Tees Valley mayor Ben Houchen made the bold pledge to again make Teesside a world leader in steelmaking as he launched his campaign for re-election.
During a speech at AV Dawson in Middlesbrough, Houchen promised to bring steelmaking back to Teesside – following the closure of the SSI plant at Redcar in 2015, which resulted in 3,000 jobs being lost.
“Teesside steel built the world, and it will do again,” he said, reminding any doubters that many had questioned his ability to fulfil a previous promise to take the region’s airport back into public ownership.
At the centre of Houchen’s 2017 mayoral election victory was a pledge to “take back control” of the region’s airport by bringing it back into public ownership and saving it from closure.
At the time many people said the commitment could not be delivered, but in March 2018 previous owners Peel sold the airport, along with 819 acres of land for commercial development.
Houchen then delivered on another election pledge when the airport’s much-loved name of Teesside International Airport returned after years as Durham Tees Valley Airport.
In December 2019 mayor Houchen announced that he had secured a £200m, 10-year investment that could create 4,400 jobs on the airport site through the development of a state-of-the-art manufacturing and logistics park.
Speaking before an audience at AV Dawson’s premises, the mayor said: “We need to take control and take our destiny into our own hands.
“Teesside steel built the world, and it will do again.
“We can’t rely on civil servants or national governments. We can do this, and I will make it my mission to make Teesside a world leader in steelmaking again.
“I can already hear the naysayers, the doom mongers and the pessimists. I can hear the same defeatist attitude from my opponents.
“They’ll say ‘Why do you want to do this? You’re just saying it to get votes. It can’t be done!’
“You know what? They said the same thing about the airport – and I delivered. They can say what they like.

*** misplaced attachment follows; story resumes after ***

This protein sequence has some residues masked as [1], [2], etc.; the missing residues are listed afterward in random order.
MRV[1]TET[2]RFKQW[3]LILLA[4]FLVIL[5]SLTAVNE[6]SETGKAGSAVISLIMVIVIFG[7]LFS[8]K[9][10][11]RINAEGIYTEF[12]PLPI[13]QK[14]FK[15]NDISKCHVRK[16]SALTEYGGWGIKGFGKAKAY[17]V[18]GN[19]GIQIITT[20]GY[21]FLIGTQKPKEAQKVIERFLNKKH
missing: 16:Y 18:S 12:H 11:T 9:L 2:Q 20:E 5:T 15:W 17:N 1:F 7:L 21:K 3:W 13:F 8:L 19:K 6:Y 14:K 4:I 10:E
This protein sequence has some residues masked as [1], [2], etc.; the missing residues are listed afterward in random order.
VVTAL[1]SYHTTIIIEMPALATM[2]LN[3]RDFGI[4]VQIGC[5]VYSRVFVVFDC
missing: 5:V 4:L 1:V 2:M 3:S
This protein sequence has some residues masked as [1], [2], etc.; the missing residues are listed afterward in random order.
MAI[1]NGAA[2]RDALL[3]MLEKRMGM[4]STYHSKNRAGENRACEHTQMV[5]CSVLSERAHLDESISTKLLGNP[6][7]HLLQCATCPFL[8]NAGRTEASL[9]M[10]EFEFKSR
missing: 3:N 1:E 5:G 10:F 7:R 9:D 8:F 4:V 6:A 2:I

“This is my promise to the people of the Tees Valley – if elected, I will bring steelmaking back to Teesside and I’ll restore our rightful place as a global leader in the steel industry.”
Houchen was elected as the first ever metro mayor for the Tees Valley in 2017 in a shock victory for the Conservatives.
He said that since then he had “spearheaded” economic development across Teesside, Darlington and Hartlepool, secured £360m in new money from the government for the Tees Valley including £137m for the former Redcar steelworks site, delivered an investment plan worth £588m and supported the creation of thousands of jobs across the region.
“Over the past three years the Tees Valley has made great progress with more investment, more jobs and confidence than ever before,” added Houchen.
“People are sitting up, listening to us and taking our region seriously for the first time in a generation. We have a seat at the top table, with direct access to Number 10 and key government departments that can help the Tees Valley go further, faster.
“Our region is once again standing tall. Our risk takers our innovators and our entrepreneurs are securing the investment that is creating the good quality, well-paid jobs we all want to see created, now is not a time to put what we have achieved at risk.
“We’ve made great progress but there’s still more to do. Let’s keep moving forward and making progress instead of going back to the same old failed ways of the defeatist, pessimistic attitudes of the past.”
- Tees Business will also be reporting on the election launches of other candidates for Tees Valley mayor. Jessie Jo Jacobs is Labour’s candidate.